It seems like this could be something similar to `functools.total_ordering` and decorate a class.  In principle that transformation could go in either direction, but only if the decorator is used.

On Sat, Sep 17, 2016 at 3:56 AM, Mark Dickinson <> wrote:
On Sat, Sep 17, 2016 at 10:01 AM, Spencer Brown <> wrote:
> Currently, calling divmod() on a class with __floordiv__ and __mod__
> defined, but not __divmod__ raises a TypeError. Is there any reason why it
> doesn't fallback to (self // x, self % x)?

It's an interesting idea. I wonder whether the falling back shouldn't
be in the other direction, though: that is, if a class defines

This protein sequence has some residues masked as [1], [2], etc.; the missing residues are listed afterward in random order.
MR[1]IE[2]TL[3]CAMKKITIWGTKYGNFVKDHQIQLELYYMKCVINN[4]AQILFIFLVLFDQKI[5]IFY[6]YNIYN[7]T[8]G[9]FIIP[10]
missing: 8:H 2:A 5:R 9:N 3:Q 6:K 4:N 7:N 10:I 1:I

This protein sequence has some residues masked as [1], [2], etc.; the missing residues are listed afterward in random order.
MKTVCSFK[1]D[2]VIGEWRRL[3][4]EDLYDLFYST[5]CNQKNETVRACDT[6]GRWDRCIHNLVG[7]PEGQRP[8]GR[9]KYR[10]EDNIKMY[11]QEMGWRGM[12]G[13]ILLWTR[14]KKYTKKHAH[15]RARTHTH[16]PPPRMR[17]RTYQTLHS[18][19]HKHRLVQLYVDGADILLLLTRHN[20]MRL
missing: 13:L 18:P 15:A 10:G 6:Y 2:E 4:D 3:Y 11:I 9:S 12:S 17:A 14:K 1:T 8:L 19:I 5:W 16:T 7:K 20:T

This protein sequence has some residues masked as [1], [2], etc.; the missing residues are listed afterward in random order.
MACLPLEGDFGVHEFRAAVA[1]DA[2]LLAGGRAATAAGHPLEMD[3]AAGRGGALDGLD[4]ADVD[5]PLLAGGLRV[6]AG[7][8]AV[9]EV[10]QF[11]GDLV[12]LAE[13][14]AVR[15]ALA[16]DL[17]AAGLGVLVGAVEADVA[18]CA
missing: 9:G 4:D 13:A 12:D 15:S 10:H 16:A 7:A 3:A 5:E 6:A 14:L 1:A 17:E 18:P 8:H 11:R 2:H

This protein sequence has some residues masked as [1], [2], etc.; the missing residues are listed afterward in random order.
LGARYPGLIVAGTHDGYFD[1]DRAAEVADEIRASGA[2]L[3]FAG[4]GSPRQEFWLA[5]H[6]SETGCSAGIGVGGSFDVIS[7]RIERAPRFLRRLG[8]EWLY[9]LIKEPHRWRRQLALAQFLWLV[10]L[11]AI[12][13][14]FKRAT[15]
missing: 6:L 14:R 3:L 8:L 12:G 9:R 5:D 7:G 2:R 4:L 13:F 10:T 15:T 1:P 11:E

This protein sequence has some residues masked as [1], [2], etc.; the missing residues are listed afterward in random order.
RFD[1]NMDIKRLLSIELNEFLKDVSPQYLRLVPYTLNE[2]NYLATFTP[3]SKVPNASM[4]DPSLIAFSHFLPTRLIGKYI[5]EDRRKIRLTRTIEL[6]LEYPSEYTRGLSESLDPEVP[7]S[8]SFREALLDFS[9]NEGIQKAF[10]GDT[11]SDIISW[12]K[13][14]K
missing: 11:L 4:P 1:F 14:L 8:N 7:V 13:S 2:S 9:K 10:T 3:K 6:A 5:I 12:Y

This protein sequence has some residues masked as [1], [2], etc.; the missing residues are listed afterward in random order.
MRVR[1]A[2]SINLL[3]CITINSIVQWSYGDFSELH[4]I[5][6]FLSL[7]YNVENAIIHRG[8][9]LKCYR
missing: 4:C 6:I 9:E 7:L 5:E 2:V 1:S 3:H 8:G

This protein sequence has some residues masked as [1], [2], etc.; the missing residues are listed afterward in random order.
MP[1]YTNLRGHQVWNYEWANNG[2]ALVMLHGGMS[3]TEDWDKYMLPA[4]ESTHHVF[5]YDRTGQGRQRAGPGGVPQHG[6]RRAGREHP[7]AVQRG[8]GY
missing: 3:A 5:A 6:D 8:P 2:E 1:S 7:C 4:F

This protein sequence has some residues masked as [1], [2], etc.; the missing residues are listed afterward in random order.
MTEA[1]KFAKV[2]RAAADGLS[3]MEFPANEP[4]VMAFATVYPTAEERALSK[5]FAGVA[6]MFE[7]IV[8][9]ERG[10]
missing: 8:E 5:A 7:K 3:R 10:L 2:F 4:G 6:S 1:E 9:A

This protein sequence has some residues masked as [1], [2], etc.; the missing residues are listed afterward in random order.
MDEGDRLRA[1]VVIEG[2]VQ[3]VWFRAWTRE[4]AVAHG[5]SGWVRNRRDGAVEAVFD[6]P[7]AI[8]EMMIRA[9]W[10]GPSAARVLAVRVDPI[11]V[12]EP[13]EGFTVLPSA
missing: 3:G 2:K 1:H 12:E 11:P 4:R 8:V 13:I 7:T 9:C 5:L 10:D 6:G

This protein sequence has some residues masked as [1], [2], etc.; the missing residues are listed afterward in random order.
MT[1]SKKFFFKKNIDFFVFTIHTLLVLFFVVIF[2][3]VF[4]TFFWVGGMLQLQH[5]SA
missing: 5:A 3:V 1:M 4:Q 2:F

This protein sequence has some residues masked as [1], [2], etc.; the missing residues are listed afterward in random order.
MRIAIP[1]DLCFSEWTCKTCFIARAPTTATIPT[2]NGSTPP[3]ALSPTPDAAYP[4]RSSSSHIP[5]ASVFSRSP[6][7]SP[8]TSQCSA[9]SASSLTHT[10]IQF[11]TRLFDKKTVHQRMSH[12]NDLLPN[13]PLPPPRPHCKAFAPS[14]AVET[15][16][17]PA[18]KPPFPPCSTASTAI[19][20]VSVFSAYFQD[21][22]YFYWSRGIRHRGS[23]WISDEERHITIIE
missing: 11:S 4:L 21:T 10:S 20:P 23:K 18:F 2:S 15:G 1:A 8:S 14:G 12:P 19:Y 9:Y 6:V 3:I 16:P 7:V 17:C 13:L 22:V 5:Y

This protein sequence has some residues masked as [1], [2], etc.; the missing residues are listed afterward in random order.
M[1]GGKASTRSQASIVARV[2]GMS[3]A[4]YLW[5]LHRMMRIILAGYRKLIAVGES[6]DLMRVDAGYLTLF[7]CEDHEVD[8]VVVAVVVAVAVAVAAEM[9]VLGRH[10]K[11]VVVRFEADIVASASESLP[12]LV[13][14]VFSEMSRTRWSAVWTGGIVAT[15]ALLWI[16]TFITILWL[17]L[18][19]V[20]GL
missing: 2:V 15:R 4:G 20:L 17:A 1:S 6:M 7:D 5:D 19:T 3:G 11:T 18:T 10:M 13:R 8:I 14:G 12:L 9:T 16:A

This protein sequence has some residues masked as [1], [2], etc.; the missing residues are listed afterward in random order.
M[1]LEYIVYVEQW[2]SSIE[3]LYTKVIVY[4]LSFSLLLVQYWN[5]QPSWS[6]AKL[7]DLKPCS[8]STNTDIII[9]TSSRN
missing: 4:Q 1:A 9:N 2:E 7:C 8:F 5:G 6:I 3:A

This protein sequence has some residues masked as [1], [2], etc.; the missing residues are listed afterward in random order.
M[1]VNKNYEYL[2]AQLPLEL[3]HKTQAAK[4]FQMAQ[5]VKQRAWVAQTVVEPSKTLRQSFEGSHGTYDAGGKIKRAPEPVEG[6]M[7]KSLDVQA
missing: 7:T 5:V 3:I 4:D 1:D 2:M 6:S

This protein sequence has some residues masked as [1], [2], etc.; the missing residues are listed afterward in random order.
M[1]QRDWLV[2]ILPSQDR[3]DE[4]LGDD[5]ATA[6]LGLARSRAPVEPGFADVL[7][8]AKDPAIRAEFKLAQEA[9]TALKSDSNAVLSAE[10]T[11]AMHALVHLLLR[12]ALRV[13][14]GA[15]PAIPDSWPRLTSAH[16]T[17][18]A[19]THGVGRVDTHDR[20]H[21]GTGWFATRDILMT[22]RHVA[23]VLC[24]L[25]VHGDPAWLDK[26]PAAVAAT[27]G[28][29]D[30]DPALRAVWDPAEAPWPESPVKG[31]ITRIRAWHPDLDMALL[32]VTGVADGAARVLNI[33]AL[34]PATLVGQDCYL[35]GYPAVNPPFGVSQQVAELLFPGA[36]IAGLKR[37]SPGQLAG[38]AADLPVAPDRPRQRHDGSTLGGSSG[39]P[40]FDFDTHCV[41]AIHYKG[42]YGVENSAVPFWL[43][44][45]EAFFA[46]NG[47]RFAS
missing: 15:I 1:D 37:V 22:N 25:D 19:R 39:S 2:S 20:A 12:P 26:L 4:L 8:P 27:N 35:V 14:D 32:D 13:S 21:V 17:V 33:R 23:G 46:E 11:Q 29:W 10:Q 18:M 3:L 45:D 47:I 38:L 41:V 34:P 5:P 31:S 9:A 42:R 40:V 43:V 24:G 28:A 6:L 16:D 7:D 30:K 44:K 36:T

`__divmod__` but not `__floordiv__` or `__mod__`, perhaps the `//` and
`%` operations should use `__divmod__`? That way, if you're writing a
class that intends to support all three operations, you only have to
write one method. And it might make sense from an efficiency
perspective, too; it's common for a `divmod` computation to be cheaper
than doing separate computations of the quotient and remainder.

For the builtin int type, for example, in nontrivial cases Python
computes both the quotient and remainder when asked to do a % or //
operation, and then discards whichever part isn't needed. So in that
case it would be wasteful to build up the divmod result from two
separate % and // calls.

Python-ideas mailing list
Code of Conduct:

Keeping medicines from the bloodstreams of the sick; food
from the bellies of the hungry; books from the hands of the
uneducated; technology from the underdeveloped; and putting
advocates of freedom in prisons.  Intellectual property is
to the 21st century what the slave trade was to the 16th.